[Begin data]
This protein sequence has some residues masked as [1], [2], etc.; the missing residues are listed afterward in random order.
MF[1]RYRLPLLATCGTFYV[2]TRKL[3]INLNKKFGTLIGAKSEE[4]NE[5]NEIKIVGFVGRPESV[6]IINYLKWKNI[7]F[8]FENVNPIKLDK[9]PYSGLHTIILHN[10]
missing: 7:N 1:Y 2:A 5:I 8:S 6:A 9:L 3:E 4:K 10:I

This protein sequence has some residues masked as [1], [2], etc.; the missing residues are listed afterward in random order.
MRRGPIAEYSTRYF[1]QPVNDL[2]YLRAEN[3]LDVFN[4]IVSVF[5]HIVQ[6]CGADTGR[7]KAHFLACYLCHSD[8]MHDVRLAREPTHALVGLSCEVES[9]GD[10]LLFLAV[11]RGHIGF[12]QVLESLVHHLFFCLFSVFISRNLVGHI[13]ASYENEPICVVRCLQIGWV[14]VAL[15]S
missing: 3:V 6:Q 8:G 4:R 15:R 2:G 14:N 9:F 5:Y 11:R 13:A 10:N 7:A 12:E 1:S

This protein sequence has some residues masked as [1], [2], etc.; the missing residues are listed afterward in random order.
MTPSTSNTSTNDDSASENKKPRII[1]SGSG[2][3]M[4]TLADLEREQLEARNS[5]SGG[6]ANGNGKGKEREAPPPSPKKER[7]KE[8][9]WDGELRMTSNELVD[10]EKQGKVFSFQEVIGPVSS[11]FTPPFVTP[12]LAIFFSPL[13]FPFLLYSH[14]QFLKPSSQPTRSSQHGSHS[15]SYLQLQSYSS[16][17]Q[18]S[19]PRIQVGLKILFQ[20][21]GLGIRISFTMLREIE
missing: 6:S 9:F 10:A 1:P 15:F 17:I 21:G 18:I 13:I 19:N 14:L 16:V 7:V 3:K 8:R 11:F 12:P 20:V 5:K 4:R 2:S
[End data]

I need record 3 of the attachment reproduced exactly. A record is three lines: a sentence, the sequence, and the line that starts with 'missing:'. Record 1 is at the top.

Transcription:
This protein sequence has some residues masked as [1], [2], etc.; the missing residues are listed afterward in random order.
MTPSTSNTSTNDDSASENKKPRII[1]SGSG[2][3]M[4]TLADLEREQLEARNS[5]SGG[6]ANGNGKGKEREAPPPSPKKER[7]KE[8][9]WDGELRMTSNELVD[10]EKQGKVFSFQEVIGPVSS[11]FTPPFVTP[12]LAIFFSPL[13]FPFLLYSH[14]QFLKPSSQPTRSSQHGSHS[15]SYLQLQSYSS[16][17]Q[18]S[19]PRIQVGLKILFQ[20][21]GLGIRISFTMLREIE
missing: 6:S 9:F 10:A 1:P 15:F 17:I 21:G 18:I 13:I 19:N 14:L 16:V 7:V 3:K 8:R 11:F 12:P 20:V 5:K 4:R 2:S